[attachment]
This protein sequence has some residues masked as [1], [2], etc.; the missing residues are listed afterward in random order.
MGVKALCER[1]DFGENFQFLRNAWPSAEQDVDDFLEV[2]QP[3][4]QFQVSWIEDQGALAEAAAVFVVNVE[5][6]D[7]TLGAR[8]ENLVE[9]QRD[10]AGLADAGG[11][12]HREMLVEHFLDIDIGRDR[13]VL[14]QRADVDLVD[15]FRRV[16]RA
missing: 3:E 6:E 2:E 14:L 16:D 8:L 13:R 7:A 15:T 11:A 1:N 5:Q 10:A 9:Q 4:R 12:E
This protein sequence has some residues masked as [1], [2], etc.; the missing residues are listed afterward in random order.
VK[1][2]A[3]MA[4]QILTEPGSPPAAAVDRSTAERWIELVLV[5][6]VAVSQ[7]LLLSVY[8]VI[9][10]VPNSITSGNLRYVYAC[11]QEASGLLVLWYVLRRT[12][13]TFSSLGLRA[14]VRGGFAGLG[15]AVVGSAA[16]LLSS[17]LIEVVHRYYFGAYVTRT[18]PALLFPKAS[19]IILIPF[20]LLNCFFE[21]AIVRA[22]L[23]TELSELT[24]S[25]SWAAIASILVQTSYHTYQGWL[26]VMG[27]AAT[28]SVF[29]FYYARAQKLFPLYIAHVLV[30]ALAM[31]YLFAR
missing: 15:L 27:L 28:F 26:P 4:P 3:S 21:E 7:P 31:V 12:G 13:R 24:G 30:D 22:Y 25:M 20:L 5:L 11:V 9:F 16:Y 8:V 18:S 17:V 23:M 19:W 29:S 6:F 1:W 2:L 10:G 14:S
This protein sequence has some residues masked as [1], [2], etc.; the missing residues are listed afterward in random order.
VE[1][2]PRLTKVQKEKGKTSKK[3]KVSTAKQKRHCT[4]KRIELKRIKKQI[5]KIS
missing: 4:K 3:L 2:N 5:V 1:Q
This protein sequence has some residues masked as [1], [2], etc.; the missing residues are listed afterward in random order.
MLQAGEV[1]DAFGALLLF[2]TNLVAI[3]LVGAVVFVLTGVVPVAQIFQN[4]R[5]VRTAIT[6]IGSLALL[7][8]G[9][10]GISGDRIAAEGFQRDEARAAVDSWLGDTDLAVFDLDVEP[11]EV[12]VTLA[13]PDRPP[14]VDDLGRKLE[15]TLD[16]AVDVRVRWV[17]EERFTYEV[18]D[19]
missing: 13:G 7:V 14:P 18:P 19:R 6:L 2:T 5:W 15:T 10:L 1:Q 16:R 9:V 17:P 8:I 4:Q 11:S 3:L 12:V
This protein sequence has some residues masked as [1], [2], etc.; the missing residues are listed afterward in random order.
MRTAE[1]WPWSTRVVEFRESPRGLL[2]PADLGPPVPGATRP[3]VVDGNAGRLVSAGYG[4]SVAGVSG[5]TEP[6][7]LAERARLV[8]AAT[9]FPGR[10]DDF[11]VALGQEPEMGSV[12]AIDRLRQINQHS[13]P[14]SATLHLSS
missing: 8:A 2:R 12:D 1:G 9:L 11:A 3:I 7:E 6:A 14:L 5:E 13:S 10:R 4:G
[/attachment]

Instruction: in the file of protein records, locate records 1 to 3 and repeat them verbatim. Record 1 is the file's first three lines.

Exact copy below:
This protein sequence has some residues masked as [1], [2], etc.; the missing residues are listed afterward in random order.
MGVKALCER[1]DFGENFQFLRNAWPSAEQDVDDFLEV[2]QP[3][4]QFQVSWIEDQGALAEAAAVFVVNVE[5][6]D[7]TLGAR[8]ENLVE[9]QRD[10]AGLADAGG[11][12]HREMLVEHFLDIDIGRDR[13]VL[14]QRADVDLVD[15]FRRV[16]RA
missing: 3:E 6:E 2:E 14:L 16:D 8:L 13:R 7:A 15:T 11:A 1:N 5:Q 10:A 9:Q 4:R 12:E
This protein sequence has some residues masked as [1], [2], etc.; the missing residues are listed afterward in random order.
VK[1][2]A[3]MA[4]QILTEPGSPPAAAVDRSTAERWIELVLV[5][6]VAVSQ[7]LLLSVY[8]VI[9][10]VPNSITSGNLRYVYAC[11]QEASGLLVLWYVLRRT[12][13]TFSSLGLRA[14]VRGGFAGLG[15]AVVGSAA[16]LLSS[17]LIEVVHRYYFGAYVTRT[18]PALLFPKAS[19]IILIPF[20]LLNCFFE[21]AIVRA[22]L[23]TELSELT[24]S[25]SWAAIASILVQTSYHTYQGWL[26]VMG[27]AAT[28]SVF[29]FYYARAQKLFPLYIAHVLV[30]ALAM[31]YLFAR
missing: 15:L 27:L 28:F 26:P 4:P 3:S 21:E 7:P 31:V 12:G 13:R 24:G 30:D 22:Y 25:M 20:L 5:L 11:V 9:F 16:Y 8:V 18:S 17:V 23:M 19:W 29:S 6:F 1:W 2:L 10:G 14:S
This protein sequence has some residues masked as [1], [2], etc.; the missing residues are listed afterward in random order.
VE[1][2]PRLTKVQKEKGKTSKK[3]KVSTAKQKRHCT[4]KRIELKRIKKQI[5]KIS
missing: 4:K 3:L 2:N 5:V 1:Q